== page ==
CANADIAN GUIDE DOGS FOR THE BLIND
ASSISTANCE DOGS DIVISION

Canadian Guide Dogs for the Blind trains assistance dogs for those affected with a mobility related disability. Our Assistance Dogs Division provides domiciliary training within a 200-km radius of Ottawa, Ontario. (within Canada)

CANADIAN GUIDE DOGS FOR THE BLIND ASSISTANCE DOGS DIVISION

Canadian Guide Dogs for the Blind trains assistance dogs for those affected with a mobility related disability. Our Assistance Dogs Division provides domiciliary training within a 200-km radius of Ottawa, Ontario. (within Canada)

What Can an Assistance Dog Do?

Some of the tasks an assistance dog can be trained to do are: picking up items accidentally dropped (such as keys, coins, bank cards, wallet, pens, papers, etc.); retrieve specific items by name (phone, leash, shoes, etc.); retrieve out of reach items with the aid of a laser pointer; retrieve items from another person bring to the handler, and vice-versa; assist with pulling off socks, zippers & sleeves; opening & closing doors & drawers; turning lowered light switches on & off; triggering the automatic access button on doors; triggering a house alarm and barking for help if the handler needs assistance.

May I Apply for an Assistance Dog from Canadian Guide Dogs for the Blind?

Before you apply for an assistance dog from Canadian Guide Dogs for the Blind you must meet the following criteria:

  • Applicants must live in the National Capital Area or within a 200-km radius of Ottawa (within Canada).
  • You must be a Canadian citizen.
  • You must be medically diagnosed with a mobility-related disability.
  • You must in some way be able to benefit from the use of an assistance dog.
A golden retriever assistance dog wearing a red harness holding a newspaper in its mouth.
A golden retriever assistance dog wearing a red harness holding a newspaper in its mouth.

What Can an Assistance Dog Do?

Some of the tasks an assistance dog can be trained to do are: picking up items accidentally dropped (such as keys, coins, bank cards, wallet, pens, papers, etc.); retrieve specific items by name (phone, leash, shoes, etc.); retrieve out of reach items with the aid of a laser pointer; retrieve items from another person bring to the handler, and vice-versa; assist with pulling off socks, zippers & sleeves; opening & closing doors & drawers; turning lowered light switches on & off; triggering the automatic access button on doors; triggering a house alarm and barking for help if the handler needs assistance.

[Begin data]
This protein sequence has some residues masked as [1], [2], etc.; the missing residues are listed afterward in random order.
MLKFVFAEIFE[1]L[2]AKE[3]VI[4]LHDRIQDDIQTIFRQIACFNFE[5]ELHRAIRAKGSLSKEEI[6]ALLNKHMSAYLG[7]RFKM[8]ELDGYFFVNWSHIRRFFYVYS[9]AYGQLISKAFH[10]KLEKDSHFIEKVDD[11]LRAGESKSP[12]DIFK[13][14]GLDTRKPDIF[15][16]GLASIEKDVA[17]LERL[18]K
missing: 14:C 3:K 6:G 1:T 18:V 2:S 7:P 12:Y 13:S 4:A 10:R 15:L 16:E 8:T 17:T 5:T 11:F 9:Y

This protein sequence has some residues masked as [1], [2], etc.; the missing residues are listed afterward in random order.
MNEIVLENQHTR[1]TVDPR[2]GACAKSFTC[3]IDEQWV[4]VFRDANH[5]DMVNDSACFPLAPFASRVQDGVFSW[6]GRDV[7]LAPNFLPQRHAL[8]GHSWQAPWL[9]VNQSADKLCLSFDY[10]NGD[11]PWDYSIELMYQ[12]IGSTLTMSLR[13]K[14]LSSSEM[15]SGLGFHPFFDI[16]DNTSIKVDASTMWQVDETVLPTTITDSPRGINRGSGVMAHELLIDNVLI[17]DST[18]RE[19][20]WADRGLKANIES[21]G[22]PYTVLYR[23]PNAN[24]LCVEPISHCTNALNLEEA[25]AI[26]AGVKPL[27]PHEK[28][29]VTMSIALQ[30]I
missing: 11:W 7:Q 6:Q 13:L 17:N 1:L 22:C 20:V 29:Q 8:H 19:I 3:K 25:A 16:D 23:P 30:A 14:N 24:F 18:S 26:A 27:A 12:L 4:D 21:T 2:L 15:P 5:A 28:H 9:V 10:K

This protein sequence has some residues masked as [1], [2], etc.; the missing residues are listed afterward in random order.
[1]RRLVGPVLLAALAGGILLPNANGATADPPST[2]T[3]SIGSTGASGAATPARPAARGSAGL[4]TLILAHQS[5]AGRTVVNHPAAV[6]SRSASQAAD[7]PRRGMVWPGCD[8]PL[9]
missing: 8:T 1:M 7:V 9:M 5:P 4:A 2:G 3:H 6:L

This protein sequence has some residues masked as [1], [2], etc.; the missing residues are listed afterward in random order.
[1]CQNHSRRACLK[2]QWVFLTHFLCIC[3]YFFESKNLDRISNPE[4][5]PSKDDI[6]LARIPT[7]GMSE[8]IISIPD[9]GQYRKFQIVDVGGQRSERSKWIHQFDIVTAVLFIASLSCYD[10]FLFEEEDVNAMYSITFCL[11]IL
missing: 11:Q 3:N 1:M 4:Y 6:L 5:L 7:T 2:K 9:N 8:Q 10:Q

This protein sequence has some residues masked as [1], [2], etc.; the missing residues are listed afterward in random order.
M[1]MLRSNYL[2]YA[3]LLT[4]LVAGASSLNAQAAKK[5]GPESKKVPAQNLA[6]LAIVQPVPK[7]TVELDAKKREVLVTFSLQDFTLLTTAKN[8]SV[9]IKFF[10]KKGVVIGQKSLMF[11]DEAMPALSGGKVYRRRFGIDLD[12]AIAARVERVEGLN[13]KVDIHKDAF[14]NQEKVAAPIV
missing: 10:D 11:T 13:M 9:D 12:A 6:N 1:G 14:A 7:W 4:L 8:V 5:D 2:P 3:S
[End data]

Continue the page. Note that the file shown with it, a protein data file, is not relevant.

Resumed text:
May I Apply for an Assistance Dog from Canadian Guide Dogs for the Blind?

Before you apply for an assistance dog from Canadian Guide Dogs for the Blind you must meet the following criteria:

  • Applicants must live in the National Capital Area or within a 200-km radius of Ottawa (within Canada).
  • You must be a Canadian citizen.
  • You must be medically diagnosed with a mobility-related disability.
  • You must in some way be able to benefit from the use of an assistance dog.
A picture of a yellow lab placing laundry into a washing machine

Additional Considerations

Teaming up with an assistance dog requires a great deal of responsibility and effort to keep up with existing training and general care and well-being of the dog (i.e. food, veterinary expenses, etc.). You must be willing and ready to schedule and enter into a period of 2-4 weeks of intensive training with a dog upon being matched with an assistance dog. Assistance dogs are not for everybody. They require a great deal of commitment. They are highly trained, intelligent canines but they are still dogs. Assistance dogs need time, effort and attention on a daily basis to maintain the work standard they were trained to do.

Does It Cost Anything to Receive a Mobility Assistance Dog?

Our services are provided free of charge to accepted applicants. There is a nominal $1 fee when you receive your dog. This is a lease, as the dog legally remains the property of Canadian Guide Dogs for the Blind.

I Would Like to Apply for a Mobility Assistance Dog

If you’ve reviewed our criteria and feel that you qualify and would benefit from the use of a mobility assistance dog, please contact the National Training Centre of Canadian Guide Dogs for the Blind at (613) 692-7777 to begin the application process or to obtain additional information.

A picture of a yellow lab placing laundry into a washing machine

Additional Considerations

Teaming up with an assistance dog requires a great deal of responsibility and effort to keep up with existing training and general care and well-being of the dog (i.e. food, veterinary expenses, etc.). You must be willing and ready to schedule and enter into a period of 2-4 weeks of intensive training with a dog upon being matched with an assistance dog. Assistance dogs are not for everybody. They require a great deal of commitment. They are highly trained, intelligent canines but they are still dogs. Assistance dogs need time, effort and attention on a daily basis to maintain the work standard they were trained to do.

Does It Cost Anything to Receive a Mobility Assistance Dog?

Our services are provided free of charge to accepted applicants. There is a nominal $1 fee when you receive your dog. This is a lease, as the dog legally remains the property of Canadian Guide Dogs for the Blind.

I Would Like to Apply for a Mobility Assistance Dog

If you’ve reviewed our criteria and feel that you qualify and would benefit from the use of a mobility assistance dog, please contact the National Training Centre of Canadian Guide Dogs for the Blind at (613) 692-7777 to begin the application process or to obtain additional information.